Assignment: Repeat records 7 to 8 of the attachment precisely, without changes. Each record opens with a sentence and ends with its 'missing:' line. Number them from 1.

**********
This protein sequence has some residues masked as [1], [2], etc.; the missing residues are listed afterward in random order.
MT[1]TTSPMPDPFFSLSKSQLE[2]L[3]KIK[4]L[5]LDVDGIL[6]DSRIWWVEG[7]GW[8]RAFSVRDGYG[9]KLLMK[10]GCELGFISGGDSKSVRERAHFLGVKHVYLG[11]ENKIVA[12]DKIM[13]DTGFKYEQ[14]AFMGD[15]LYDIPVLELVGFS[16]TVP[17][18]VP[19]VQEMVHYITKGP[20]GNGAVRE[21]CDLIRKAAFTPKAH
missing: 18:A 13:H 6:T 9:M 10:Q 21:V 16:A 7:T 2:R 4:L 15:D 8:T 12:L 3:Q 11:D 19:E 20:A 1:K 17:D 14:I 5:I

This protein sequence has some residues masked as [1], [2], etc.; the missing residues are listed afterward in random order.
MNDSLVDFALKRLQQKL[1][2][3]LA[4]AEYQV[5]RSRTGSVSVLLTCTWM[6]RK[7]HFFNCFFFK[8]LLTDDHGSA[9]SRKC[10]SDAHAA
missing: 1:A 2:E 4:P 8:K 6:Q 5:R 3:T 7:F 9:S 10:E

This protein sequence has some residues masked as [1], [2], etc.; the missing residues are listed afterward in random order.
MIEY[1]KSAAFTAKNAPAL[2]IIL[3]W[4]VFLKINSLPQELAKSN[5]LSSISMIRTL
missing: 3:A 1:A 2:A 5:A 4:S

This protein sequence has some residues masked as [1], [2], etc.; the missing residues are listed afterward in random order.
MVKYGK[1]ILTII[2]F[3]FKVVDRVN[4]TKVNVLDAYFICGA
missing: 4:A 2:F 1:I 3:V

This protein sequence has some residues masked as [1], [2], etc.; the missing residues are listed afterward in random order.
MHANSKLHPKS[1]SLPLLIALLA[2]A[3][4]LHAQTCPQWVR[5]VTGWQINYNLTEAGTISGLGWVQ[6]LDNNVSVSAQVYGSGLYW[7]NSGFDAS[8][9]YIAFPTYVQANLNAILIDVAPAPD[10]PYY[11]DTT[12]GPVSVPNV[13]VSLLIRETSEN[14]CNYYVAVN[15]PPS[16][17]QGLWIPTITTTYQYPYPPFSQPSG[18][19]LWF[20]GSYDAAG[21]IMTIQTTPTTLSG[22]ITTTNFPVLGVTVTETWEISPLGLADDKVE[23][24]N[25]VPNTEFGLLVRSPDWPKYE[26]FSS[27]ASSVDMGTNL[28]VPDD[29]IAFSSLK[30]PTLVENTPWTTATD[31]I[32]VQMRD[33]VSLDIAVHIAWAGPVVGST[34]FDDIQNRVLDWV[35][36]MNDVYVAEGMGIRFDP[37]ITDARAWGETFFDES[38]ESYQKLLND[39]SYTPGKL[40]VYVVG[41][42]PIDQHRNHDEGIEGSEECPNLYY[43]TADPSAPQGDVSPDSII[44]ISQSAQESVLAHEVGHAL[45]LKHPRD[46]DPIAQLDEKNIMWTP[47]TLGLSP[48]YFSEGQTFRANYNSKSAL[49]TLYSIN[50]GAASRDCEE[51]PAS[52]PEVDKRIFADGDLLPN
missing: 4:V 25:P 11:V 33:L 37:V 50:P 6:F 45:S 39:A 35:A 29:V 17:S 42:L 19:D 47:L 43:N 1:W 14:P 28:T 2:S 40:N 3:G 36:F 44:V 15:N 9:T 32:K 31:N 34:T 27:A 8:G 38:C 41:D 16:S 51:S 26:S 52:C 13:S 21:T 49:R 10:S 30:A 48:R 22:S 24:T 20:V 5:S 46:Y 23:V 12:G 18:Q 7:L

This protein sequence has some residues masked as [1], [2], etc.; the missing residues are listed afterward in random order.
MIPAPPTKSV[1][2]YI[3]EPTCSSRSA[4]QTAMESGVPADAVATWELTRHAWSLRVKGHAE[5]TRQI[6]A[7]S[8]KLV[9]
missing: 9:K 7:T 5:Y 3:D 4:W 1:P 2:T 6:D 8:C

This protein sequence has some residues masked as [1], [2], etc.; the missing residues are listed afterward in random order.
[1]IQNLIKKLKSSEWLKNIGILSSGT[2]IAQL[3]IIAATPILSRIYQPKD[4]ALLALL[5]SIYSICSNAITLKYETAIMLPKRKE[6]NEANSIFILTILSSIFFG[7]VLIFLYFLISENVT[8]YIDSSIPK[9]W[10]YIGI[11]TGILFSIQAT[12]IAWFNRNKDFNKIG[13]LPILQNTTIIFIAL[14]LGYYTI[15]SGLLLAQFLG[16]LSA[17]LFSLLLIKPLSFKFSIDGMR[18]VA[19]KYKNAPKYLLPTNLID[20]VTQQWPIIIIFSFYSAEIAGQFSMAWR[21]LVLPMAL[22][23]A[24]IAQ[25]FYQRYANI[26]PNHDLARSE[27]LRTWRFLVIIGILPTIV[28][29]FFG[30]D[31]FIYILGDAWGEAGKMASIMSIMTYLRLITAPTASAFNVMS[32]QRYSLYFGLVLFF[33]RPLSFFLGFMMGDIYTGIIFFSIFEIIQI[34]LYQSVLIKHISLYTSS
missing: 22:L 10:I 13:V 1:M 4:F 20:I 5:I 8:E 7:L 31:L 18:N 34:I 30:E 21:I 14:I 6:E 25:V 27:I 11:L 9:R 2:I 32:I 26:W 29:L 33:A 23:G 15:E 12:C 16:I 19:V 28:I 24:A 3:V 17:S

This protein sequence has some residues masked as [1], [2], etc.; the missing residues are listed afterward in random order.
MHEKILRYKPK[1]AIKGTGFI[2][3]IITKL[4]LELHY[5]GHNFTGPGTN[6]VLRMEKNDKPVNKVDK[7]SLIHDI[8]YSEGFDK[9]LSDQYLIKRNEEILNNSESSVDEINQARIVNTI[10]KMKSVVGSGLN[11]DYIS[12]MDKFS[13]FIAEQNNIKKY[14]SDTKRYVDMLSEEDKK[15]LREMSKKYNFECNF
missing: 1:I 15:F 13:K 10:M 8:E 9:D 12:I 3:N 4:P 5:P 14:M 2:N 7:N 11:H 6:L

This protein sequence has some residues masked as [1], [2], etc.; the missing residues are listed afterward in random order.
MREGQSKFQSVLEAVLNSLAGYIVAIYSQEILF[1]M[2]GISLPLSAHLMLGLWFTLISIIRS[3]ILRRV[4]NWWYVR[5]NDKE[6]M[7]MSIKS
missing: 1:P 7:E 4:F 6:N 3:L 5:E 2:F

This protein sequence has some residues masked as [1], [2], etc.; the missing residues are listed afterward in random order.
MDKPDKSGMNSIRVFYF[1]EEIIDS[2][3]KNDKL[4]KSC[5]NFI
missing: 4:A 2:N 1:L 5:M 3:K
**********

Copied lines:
This protein sequence has some residues masked as [1], [2], etc.; the missing residues are listed afterward in random order.
[1]IQNLIKKLKSSEWLKNIGILSSGT[2]IAQL[3]IIAATPILSRIYQPKD[4]ALLALL[5]SIYSICSNAITLKYETAIMLPKRKE[6]NEANSIFILTILSSIFFG[7]VLIFLYFLISENVT[8]YIDSSIPK[9]W[10]YIGI[11]TGILFSIQAT[12]IAWFNRNKDFNKIG[13]LPILQNTTIIFIAL[14]LGYYTI[15]SGLLLAQFLG[16]LSA[17]LFSLLLIKPLSFKFSIDGMR[18]VA[19]KYKNAPKYLLPTNLID[20]VTQQWPIIIIFSFYSAEIAGQFSMAWR[21]LVLPMAL[22][23]A[24]IAQ[25]FYQRYANI[26]PNHDLARSE[27]LRTWRFLVIIGILPTIV[28][29]FFG[30]D[31]FIYILGDAWGEAGKMASIMSIMTYLRLITAPTASAFNVMS[32]QRYSLYFGLVLFF[33]RPLSFFLGFMMGDIYTGIIFFSIFEIIQI[34]LYQSVLIKHISLYTSS
missing: 22:L 10:I 13:V 1:M 4:F 20:I 5:I 8:E 7:L 31:L 18:N 34:I 30:E 21:I 14:I 6:E 25:V 27:I 11:L 9:R 2:I 32:I 26:W 29:L 33:A 23:G 15:E 12:C 16:I 19:V 28:I 24:A 3:V 17:S

This protein sequence has some residues masked as [1], [2], etc.; the missing residues are listed afterward in random order.
MHEKILRYKPK[1]AIKGTGFI[2][3]IITKL[4]LELHY[5]GHNFTGPGTN[6]VLRMEKNDKPVNKVDK[7]SLIHDI[8]YSEGFDK[9]LSDQYLIKRNEEILNNSESSVDEINQARIVNTI[10]KMKSVVGSGLN[11]DYIS[12]MDKFS[13]FIAEQNNIKKY[14]SDTKRYVDMLSEEDKK[15]LREMSKKYNFECNF
missing: 1:I 15:F 13:K 10:M 8:E 9:D 12:I 3:N 4:P 5:P 14:M 2:N 7:N 11:H 6:L